PROBLEM: Research points increasingly to the use of microbial innoculants to foster plant nutrition and combat pathogens (See USDA ARS’s Kuykendall’s recent findings). Growers and horticulturists need to be aware of these findings and taught correct mixing and application of bacterial/fungal preparations.
SIGNIFICANCE: Compost teas can help retain nutrients in the rhizosphere that would otherwise be leached into ground water. Others form protective sheaths around root hairs or produce exudates that block pathogens from attacking the crop. The net effect of these preparations is to reduce fertilizer and pesticide use.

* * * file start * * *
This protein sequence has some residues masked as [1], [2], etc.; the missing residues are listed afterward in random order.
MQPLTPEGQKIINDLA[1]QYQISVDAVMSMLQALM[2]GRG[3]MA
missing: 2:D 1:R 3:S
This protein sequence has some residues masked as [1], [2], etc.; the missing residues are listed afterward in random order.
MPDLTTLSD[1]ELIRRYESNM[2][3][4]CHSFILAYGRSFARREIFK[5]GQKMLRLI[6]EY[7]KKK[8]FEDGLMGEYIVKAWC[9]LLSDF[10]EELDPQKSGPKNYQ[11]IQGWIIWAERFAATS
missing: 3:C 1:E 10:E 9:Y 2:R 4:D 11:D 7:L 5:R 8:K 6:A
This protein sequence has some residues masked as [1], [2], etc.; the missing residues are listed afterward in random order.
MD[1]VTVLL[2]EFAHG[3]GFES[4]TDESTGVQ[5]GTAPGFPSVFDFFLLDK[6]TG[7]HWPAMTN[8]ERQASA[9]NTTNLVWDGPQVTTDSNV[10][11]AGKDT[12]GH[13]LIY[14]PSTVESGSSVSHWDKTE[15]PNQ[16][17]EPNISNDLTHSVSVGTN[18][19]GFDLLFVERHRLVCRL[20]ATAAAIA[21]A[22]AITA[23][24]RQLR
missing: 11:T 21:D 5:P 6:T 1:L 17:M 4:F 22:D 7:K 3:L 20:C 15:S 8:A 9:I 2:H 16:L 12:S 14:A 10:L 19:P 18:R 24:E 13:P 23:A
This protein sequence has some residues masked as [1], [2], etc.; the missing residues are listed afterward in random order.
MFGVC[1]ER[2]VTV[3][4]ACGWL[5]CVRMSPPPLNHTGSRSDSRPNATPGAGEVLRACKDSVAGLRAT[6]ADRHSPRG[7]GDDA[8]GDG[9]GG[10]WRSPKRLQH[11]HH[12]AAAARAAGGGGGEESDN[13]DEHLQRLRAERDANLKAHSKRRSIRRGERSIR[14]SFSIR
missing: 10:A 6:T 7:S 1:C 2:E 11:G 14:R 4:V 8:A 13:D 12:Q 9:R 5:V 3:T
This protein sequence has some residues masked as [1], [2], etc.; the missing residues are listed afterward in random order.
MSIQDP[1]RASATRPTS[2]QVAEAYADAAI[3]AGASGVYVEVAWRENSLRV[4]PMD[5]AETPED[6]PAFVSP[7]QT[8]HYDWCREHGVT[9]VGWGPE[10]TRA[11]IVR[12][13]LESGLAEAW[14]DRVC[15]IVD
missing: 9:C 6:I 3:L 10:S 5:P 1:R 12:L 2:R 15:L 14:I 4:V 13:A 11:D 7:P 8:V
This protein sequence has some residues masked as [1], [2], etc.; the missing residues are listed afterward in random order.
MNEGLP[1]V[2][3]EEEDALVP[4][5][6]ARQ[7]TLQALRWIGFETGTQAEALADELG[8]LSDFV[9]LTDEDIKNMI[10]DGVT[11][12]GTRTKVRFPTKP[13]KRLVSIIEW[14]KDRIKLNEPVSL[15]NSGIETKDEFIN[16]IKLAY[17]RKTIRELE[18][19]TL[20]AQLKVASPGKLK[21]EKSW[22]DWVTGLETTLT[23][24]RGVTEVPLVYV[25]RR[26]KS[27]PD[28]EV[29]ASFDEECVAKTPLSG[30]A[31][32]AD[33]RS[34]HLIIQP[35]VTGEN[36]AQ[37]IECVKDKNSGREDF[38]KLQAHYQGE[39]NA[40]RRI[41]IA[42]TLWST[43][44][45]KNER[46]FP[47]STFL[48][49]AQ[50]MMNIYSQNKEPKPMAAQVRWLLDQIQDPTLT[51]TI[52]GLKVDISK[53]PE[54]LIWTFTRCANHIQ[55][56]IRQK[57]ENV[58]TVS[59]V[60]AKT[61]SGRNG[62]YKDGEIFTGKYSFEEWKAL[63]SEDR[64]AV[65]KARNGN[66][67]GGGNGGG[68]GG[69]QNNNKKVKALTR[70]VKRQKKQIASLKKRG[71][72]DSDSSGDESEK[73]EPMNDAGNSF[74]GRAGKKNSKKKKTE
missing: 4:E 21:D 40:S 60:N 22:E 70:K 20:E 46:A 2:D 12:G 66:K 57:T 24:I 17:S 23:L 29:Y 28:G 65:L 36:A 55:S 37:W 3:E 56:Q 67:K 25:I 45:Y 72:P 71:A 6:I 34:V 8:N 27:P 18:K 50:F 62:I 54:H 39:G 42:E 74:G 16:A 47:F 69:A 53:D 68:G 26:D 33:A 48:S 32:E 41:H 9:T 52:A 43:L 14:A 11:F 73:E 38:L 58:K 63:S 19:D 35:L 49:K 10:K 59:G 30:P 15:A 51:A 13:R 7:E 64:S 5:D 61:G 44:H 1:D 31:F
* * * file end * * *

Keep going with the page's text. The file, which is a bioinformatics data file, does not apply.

STRATEGY: Conduct compost tea seminar with a discussion of underlying science and demonstration of mixing and application. Speakers will include: John Lafleur, Ganna Walska Lotusland in Santa Barbara; John Agulia, ABC Organic Research Foundation; and Michael Alms, Growing Concern.